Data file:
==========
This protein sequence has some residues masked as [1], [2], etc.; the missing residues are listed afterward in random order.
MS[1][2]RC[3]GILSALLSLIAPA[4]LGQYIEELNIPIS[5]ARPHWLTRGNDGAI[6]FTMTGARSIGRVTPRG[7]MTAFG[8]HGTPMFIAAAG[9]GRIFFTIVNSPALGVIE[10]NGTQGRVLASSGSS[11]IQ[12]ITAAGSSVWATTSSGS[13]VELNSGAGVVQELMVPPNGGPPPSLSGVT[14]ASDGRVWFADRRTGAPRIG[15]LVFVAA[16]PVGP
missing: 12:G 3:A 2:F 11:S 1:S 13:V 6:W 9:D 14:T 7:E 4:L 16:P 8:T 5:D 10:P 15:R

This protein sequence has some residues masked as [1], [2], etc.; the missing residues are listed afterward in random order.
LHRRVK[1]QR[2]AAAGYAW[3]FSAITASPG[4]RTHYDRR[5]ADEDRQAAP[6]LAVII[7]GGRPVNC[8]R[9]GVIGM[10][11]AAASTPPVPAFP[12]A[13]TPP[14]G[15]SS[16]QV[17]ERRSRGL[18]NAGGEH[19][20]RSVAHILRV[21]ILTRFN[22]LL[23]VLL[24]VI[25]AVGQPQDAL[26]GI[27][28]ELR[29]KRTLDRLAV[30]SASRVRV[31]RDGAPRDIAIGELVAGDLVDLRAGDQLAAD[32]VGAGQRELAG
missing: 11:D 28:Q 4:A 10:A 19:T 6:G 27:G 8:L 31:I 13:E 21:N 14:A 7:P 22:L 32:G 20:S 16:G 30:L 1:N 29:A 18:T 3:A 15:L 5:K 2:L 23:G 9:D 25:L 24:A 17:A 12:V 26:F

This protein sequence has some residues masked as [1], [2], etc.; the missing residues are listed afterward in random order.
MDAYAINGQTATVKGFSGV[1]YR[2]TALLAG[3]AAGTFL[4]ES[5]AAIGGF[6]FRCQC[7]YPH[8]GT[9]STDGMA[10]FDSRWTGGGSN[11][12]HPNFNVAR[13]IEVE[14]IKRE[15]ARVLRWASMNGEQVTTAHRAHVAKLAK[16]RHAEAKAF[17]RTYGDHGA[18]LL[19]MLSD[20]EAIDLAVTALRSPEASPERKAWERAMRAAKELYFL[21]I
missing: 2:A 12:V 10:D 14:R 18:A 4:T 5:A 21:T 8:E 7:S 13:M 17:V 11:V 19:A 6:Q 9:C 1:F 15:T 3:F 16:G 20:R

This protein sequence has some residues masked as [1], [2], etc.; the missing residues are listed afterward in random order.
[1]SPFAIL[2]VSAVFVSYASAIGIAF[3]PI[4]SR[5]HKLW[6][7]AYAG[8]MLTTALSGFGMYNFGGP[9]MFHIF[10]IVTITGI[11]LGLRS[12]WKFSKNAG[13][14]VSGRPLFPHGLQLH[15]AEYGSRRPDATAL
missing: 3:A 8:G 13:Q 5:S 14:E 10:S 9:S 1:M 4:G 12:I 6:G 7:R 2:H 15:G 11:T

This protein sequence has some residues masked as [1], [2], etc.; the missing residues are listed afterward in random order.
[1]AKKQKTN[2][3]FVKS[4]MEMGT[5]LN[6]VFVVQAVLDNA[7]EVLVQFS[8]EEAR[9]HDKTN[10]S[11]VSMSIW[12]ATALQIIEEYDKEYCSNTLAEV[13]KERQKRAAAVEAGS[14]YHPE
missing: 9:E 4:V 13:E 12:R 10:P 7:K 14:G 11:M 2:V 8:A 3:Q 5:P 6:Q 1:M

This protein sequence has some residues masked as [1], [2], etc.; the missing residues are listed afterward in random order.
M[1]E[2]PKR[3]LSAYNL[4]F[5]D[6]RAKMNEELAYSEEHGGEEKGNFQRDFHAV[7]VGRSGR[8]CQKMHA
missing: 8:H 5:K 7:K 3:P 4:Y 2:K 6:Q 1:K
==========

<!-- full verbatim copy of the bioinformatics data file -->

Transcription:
This protein sequence has some residues masked as [1], [2], etc.; the missing residues are listed afterward in random order.
MS[1][2]RC[3]GILSALLSLIAPA[4]LGQYIEELNIPIS[5]ARPHWLTRGNDGAI[6]FTMTGARSIGRVTPRG[7]MTAFG[8]HGTPMFIAAAG[9]GRIFFTIVNSPALGVIE[10]NGTQGRVLASSGSS[11]IQ[12]ITAAGSSVWATTSSGS[13]VELNSGAGVVQELMVPPNGGPPPSLSGVT[14]ASDGRVWFADRRTGAPRIG[15]LVFVAA[16]PVGP
missing: 12:G 3:A 2:F 11:S 1:S 13:V 6:W 9:D 14:T 7:E 4:L 16:P 8:T 5:D 10:P 15:R

This protein sequence has some residues masked as [1], [2], etc.; the missing residues are listed afterward in random order.
LHRRVK[1]QR[2]AAAGYAW[3]FSAITASPG[4]RTHYDRR[5]ADEDRQAAP[6]LAVII[7]GGRPVNC[8]R[9]GVIGM[10][11]AAASTPPVPAFP[12]A[13]TPP[14]G[15]SS[16]QV[17]ERRSRGL[18]NAGGEH[19][20]RSVAHILRV[21]ILTRFN[22]LL[23]VLL[24]VI[25]AVGQPQDAL[26]GI[27][28]ELR[29]KRTLDRLAV[30]SASRVRV[31]RDGAPRDIAIGELVAGDLVDLRAGDQLAAD[32]VGAGQRELAG
missing: 11:D 28:Q 4:A 10:A 19:T 6:G 27:G 8:L 31:I 13:E 21:N 14:A 7:P 22:L 32:G 20:S 16:G 30:L 1:N 29:A 18:T 3:A 15:L 5:K 2:L 23:G 9:D 25:L 24:A 17:A 12:V 26:F

This protein sequence has some residues masked as [1], [2], etc.; the missing residues are listed afterward in random order.
MDAYAINGQTATVKGFSGV[1]YR[2]TALLAG[3]AAGTFL[4]ES[5]AAIGGF[6]FRCQC[7]YPH[8]GT[9]STDGMA[10]FDSRWTGGGSN[11][12]HPNFNVAR[13]IEVE[14]IKRE[15]ARVLRWASMNGEQVTTAHRAHVAKLAK[16]RHAEAKAF[17]RTYGDHGA[18]LL[19]MLSD[20]EAIDLAVTALRSPEASPERKAWERAMRAAKELYFL[21]I
missing: 2:A 12:V 10:D 14:R 18:A 4:T 5:A 21:T 8:E 7:S 13:M 17:V 11:V 19:A 6:Q 9:C 1:F 15:T 3:F 16:G 20:R

This protein sequence has some residues masked as [1], [2], etc.; the missing residues are listed afterward in random order.
[1]SPFAIL[2]VSAVFVSYASAIGIAF[3]PI[4]SR[5]HKLW[6][7]AYAG[8]MLTTALSGFGMYNFGGP[9]MFHIF[10]IVTITGI[11]LGLRS[12]WKFSKNAG[13][14]VSGRPLFPHGLQLH[15]AEYGSRRPDATAL
missing: 3:A 8:G 13:Q 5:S 14:E 10:S 9:S 1:M 4:G 12:I 6:G 7:R 2:H 15:G 11:T

This protein sequence has some residues masked as [1], [2], etc.; the missing residues are listed afterward in random order.
[1]AKKQKTN[2][3]FVKS[4]MEMGT[5]LN[6]VFVVQAVLDNA[7]EVLVQFS[8]EEAR[9]HDKTN[10]S[11]VSMSIW[12]ATALQIIEEYDKEYCSNTLAEV[13]KERQKRAAAVEAGS[14]YHPE
missing: 9:E 4:V 13:E 12:R 10:P 7:K 14:G 11:M 2:V 8:A 3:Q 5:P 6:Q 1:M

This protein sequence has some residues masked as [1], [2], etc.; the missing residues are listed afterward in random order.
M[1]E[2]PKR[3]LSAYNL[4]F[5]D[6]RAKMNEELAYSEEHGGEEKGNFQRDFHAV[7]VGRSGR[8]CQKMHA
missing: 8:H 5:K 7:K 3:P 4:Y 2:K 6:Q 1:K